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BOS@BAL: Ubaldo strikes out six in O's debut

BALTIMORE -- When Ubaldo Jimenez signed a four-year, $50 million contract with the Orioles, he knew there would be questions about his up-and-down performance the past few seasons, his late signing and the expectations that go with that kind of financial commitment.

Jimenez, whose deal is the largest contract in club history for a free-agent pitcher, made it clear the pressure was already self-inflicted. The expectations that Jimenez would help lead Baltimore's staff was something he welcomed. However, Wednesday night's debut won't go down as a ceremonious occasion.

Jimenez allowed a pair of pivotal two-run homers as the Orioles' offense went missing in a 6-2 series-evening loss to the defending World Series champion Red Sox.

"Usually I get the ball down," Jimenez said of his 96-pitch outing. "That's something I'll have to work on in my bullpen [session] and get ready for my next one. I have to get it down, because most of the outs were fly balls.

"You always want to win. It doesn't matter if it is your first time or last one or in midseason. You always want to win, but it is part of the game. That's how it goes. I still have 30 more games to go."

The Orioles have to hope their offense will show up for some of those. The defeat was Baltimore's first of the season, and the club's big bats struggled mightily against Red Sox starter John Lackey. The Orioles didn't have a runner in scoring position the first eight innings, and Lackey went six strong to hold in check anyone not named Nelson Cruz.

Another late Baltimore signing, Cruz went deep for the second time in two games with a two-run homer in the fourth inning and has accounted for all of the Orioles' 2014 offense, scoring both of the runs in Monday's 2-1 win.

Still, two games is a little too early to panic about this lineup, right?

"Yeah," manager Buck Showalter said. "[We've faced] two good pitchers, two of the better pitchers in the American League last year. But our guys don't look at that as an excuse not to do well. Nobody likes to face them, but they look forward to the challenge. You wouldn't be at this level if you didn't like those challenges. Like I've said many times, when a pitcher's on top of his game and a hitter's on top of his game, the pitcher wins more times than not. That's why pitching is at such a premium. And I thought our pitcher did a pretty good job, with the exception of a couple hiccups.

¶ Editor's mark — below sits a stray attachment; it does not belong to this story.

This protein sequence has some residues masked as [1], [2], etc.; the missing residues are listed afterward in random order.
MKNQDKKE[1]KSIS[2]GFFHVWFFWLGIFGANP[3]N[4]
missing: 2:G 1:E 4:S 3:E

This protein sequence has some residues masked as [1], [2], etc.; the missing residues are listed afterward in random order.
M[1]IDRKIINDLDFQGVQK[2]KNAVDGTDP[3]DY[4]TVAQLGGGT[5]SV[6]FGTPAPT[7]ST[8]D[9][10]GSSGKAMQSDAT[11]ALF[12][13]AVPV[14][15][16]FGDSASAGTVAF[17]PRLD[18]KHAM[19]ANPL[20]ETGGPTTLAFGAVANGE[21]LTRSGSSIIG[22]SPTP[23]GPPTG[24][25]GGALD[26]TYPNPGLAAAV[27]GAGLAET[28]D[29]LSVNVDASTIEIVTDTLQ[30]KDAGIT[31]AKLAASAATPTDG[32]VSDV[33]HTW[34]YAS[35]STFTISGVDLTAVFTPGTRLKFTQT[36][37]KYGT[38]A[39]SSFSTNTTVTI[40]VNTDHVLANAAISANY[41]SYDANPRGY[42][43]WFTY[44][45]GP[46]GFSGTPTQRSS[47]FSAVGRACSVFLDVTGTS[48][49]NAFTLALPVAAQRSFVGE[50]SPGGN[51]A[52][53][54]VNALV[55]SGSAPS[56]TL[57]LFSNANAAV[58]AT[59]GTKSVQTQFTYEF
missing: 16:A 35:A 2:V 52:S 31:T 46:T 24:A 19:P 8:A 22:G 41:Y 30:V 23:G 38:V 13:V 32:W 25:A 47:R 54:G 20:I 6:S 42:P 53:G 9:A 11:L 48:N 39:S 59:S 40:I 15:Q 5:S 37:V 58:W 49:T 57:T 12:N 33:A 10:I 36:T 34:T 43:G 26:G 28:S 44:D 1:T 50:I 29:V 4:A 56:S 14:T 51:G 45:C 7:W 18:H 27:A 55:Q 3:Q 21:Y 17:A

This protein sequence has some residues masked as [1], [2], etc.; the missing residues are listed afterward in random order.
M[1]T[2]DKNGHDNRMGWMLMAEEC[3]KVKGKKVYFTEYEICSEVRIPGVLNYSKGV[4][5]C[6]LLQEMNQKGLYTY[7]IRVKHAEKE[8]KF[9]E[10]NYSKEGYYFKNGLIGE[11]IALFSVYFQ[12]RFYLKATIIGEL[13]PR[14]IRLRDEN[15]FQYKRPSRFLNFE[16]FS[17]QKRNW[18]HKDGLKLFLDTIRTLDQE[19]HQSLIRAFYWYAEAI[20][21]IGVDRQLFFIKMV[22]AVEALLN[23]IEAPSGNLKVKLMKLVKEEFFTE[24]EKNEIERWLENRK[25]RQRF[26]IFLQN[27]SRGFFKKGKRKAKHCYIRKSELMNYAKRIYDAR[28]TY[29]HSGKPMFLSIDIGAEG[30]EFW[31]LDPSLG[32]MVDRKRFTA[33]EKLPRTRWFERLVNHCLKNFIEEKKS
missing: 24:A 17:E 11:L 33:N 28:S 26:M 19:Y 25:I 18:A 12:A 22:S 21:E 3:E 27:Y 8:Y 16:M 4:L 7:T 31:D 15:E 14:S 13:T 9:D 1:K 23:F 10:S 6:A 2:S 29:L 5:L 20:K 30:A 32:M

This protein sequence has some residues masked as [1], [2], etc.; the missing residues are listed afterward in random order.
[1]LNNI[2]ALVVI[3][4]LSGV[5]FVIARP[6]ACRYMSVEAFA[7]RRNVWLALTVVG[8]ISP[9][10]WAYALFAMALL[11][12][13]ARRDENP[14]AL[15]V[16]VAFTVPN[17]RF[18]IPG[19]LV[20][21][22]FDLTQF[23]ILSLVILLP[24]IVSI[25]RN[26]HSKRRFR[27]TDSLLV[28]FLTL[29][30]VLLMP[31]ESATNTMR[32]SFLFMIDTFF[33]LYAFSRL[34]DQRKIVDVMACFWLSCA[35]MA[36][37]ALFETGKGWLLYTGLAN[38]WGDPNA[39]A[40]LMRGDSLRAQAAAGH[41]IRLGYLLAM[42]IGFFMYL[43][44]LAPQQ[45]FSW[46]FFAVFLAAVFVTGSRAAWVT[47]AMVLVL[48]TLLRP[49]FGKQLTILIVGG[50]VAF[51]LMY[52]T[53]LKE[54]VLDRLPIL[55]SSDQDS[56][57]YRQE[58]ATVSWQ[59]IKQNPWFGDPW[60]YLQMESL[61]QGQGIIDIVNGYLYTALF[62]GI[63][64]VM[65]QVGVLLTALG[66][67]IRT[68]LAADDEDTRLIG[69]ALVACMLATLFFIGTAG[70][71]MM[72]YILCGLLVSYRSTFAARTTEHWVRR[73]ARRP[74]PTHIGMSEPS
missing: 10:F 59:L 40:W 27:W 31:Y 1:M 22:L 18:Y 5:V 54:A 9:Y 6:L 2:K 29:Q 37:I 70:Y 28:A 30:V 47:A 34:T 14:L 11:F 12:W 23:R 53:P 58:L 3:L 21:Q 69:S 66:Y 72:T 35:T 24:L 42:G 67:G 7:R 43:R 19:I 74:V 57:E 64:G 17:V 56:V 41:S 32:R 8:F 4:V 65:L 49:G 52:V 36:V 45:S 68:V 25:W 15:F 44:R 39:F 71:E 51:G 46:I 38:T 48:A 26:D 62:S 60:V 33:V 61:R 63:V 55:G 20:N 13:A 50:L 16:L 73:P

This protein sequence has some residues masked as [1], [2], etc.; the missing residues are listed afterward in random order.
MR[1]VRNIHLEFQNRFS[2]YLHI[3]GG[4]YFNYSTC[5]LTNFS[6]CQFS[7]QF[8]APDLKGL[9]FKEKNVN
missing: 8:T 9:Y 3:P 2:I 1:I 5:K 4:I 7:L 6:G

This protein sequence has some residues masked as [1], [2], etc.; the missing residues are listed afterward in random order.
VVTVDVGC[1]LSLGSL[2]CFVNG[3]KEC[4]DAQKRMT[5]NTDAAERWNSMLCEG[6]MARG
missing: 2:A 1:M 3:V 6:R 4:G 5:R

"We pitched pretty well the last two games, but you're going to have to pitch real well to compete with them. That's why they were the last team standing last year. A good club and everything, but they pitch real well."

Lackey cruised early, retiring 11 straight after Nick Markakis' single before Chris Davis worked a two-out walk in the fourth. Cruz then put just enough on an 0-2 pitch to clear the right-field scoreboard to tie the game at 2.

Jimenez gave the lead right back, hitting Daniel Nava to start the fifth before grooving an 0-2 pitch in Mike Napoli's wheelhouse. The Red Sox first baseman tattooed the pitch over the wall in deep center field to give Boston a lead it would never relinquish.

"He threw strikes and located," catcher Matt Wieters said of Lackey, who struck out six. "He was able to sort of cut the ball in and out. He located all night. Seemed like we were down 0-2 before we could get a pitch over the middle to hit."

Prior to hanging an 0-2 pitch to Napoli, Jimenez's 1-1 offering to David Ortiz met a similar fate in the top of the third.

"That was a good pitch," Jimenez said of Ortiz's two-run blast to right field. "It seems like he was looking for that pitch, and he hit it good."

Other than that, the 30-year-old Jimenez was able to hold his own, avoiding the deep counts that ended Opening Day starter Chris Tillman's campaign early on Monday and showing flashes of just how nasty his stuff can be over six innings. Jimenez never had a clean inning, but he was able to get out of major trouble with six strikeouts, one that ended each of the first three frames.

"[He] made a couple mistakes," Showalter said of Jimenez, who gave up just one home run in his final 12 starts of 2013. "Wasn't going to be much of a margin for error with Lackey. From the get-go, he was going to be sharp tonight. [Jimenez] pitches like that all year, he'll win his share of games."

Ryan Webb followed Jimenez in the seventh and allowed a pair of one-out singles, with a throwing error charged to third baseman Ryan Flaherty putting men on second and third. After intentionally walking Ortiz, Napoli made him pay with a two-run single to stretch the deficit to four.

Lackey also exited after six and has gone at least five innings in 23 of 24 careers starts against the Orioles.

"I threw a bunch of heaters, man," said Lackey. "I played a bit of country hardball there for the first three innings. After that, I started mixing in some stuff. I made the one mistake and felt pretty good overall."

The O's biggest threat of the night came off closer Koji Uehara in the bottom of the ninth when Davis reached on Napoli's error and took second with two outs on a wild pitch by Uehara to give the Orioles their first runner in scoring position. J.J. Hardy's two-out single put runners on the corners, but Flaherty grounded out to end the game.

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